As Wright spoke about the program, growing emotional, he said, “we never went out to find Hero Dive it happened on its own…. It’s cool. It’s a cool experience. It’s a life-changing moment, the diving is really the cherry on the cake. It's everything that happens before and after.”

The Georgia Aquarium hosts veterans weekly for events, but the LifeWaters experience is a bit more in-depth.

“There is a ton of behind the scenes effort that goes into it but at the end of the day, it’s all worthwhile” said Chris Miller, manager of the Diver Immersion Program at the Aquarium.

Miller said they work with veterans groups that come into snorkel every Wednesday, but not every group goes underwater like LifeWaters.

After weeks of preparation and more than a year in the making due to COVID-19, on May 7th, 2021, Hartwell finally got his Hero Dive.

"This is a phenomenal opportunity, can’t wait to get in there and see something while I’m diving because most of the other times I’ve been diving, you rarely see anything big and there are plenty of things out there, can’t wait,” he said. 

Because Hartwell does not have control over his upper body, he required a team of helpers to get in the water.

"There is a lot of trust in this, going in the water," said Wilson. "You are talking about the fact that they can’t save themselves if something goes wrong and the trust they put in the LifeWaters team going in there and being there.”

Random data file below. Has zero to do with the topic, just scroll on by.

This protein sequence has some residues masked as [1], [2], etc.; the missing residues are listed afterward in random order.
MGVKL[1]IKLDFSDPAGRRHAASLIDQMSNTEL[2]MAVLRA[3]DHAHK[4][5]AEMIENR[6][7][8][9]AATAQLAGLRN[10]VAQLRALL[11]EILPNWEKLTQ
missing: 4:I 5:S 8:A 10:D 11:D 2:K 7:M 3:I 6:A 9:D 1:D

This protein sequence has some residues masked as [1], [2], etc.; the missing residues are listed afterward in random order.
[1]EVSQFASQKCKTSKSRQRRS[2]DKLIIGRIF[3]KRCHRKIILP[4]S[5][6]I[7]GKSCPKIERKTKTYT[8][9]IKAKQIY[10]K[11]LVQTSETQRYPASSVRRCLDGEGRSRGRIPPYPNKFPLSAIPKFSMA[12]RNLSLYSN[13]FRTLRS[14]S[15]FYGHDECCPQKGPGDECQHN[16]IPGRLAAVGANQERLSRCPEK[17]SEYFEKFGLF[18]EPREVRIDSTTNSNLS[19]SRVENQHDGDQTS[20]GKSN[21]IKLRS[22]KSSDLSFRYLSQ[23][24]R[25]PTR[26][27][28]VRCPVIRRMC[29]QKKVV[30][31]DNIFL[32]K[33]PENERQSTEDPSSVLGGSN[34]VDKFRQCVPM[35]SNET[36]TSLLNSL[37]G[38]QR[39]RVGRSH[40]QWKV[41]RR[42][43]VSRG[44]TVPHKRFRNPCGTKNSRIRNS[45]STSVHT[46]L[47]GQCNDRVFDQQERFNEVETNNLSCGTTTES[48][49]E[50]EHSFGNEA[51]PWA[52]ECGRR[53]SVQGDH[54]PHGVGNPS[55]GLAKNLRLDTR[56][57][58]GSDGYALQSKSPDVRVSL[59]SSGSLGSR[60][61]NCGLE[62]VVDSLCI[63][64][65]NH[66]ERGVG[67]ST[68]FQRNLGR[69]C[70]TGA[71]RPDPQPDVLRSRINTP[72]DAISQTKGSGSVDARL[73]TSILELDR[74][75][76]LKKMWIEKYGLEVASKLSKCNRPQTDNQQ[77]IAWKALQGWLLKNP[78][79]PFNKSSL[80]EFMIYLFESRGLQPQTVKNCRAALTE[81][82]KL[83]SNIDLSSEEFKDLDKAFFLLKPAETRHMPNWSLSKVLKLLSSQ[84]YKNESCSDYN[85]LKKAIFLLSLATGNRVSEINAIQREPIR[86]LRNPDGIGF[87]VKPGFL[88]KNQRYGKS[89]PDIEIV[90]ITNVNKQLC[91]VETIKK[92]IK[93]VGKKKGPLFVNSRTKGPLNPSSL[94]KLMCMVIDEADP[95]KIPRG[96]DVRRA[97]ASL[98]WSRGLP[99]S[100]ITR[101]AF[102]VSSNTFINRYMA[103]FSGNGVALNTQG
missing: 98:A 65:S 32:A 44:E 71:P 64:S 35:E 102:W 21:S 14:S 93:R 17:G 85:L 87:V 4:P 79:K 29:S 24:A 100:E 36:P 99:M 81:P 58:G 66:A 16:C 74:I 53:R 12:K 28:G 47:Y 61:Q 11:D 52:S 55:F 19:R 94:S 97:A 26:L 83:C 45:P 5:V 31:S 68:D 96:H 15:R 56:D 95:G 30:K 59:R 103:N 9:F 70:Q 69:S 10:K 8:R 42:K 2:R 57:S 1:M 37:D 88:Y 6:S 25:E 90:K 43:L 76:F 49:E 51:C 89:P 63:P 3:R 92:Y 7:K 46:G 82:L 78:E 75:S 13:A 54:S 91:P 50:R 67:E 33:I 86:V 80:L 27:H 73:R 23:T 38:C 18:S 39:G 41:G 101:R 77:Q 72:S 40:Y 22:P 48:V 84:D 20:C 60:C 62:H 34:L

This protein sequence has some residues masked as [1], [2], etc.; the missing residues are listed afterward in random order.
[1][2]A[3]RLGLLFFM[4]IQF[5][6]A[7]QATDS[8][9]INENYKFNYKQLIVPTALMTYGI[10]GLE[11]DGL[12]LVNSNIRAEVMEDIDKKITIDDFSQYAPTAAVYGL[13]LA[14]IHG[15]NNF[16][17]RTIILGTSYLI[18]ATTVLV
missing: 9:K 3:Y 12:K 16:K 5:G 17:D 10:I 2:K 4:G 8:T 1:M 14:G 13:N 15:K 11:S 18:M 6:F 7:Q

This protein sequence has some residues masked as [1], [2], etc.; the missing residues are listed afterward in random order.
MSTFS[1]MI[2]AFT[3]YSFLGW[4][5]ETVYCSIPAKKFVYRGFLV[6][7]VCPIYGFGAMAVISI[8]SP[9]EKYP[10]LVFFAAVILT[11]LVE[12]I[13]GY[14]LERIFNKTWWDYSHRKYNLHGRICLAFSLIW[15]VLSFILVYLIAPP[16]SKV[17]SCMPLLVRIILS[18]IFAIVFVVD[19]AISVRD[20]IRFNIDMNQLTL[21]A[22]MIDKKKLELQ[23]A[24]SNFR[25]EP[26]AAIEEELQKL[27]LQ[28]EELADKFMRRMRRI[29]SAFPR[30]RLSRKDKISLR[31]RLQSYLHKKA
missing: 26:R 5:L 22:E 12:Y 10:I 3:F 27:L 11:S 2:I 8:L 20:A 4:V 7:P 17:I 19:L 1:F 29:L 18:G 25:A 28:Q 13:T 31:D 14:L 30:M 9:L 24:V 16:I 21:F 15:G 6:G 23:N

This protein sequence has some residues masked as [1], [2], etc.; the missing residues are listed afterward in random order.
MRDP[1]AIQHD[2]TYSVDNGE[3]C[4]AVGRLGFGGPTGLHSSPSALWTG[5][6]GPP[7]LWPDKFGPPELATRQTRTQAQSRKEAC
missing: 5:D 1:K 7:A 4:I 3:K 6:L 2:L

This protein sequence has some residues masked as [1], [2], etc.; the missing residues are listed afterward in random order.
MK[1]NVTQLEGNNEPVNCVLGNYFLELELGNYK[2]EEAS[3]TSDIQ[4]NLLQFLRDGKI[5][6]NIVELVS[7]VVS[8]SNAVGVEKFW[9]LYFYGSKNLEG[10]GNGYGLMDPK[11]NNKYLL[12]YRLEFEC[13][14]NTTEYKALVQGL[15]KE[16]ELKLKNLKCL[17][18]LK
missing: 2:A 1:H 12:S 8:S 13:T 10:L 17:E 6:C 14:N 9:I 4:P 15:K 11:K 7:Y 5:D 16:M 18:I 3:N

Unfortunately, after multiple attempts, Hartwell was not able to stay under water for a scuba dive, due to the toll ALS had taken on his body.

”ALS can really do a number on your lungs and your body” said Wright, “He's a hell of a trooper, we are still going to do a big swim with the whale sharks.”

With the aid of four helpers, Hartwell has able to snorkel around the massive tank. As therapists held his head steady, he was able to look down on at the depths to catch a glimpse of sea turtles, manta rays and whale sharks. After getting out of the water, Hartwell was ecstatic.

“That was great, that was fantastic. I really appreciate these guys helping me out like that, just made it really easy,” he said. 

Hartwell feels blessed by all the support he's been given and urges anyone in his position to stick to his motto: “Do it while you can."

“By all means anyone who has been given this opportunity. you ought to take it," he said. “I mean thank you, thank you, thank you. This whole group has been fantastic. I’m just very lucky that I got picked for this. What can I say? Absolutely great.”

If you are interested in donating to Lifewaters, there is a link here to donate to the 501c3 recognized nonprofit: https://www.lifewaters.org/

Copyright 2021 KMOV (Meredith Corporation). All rights reserved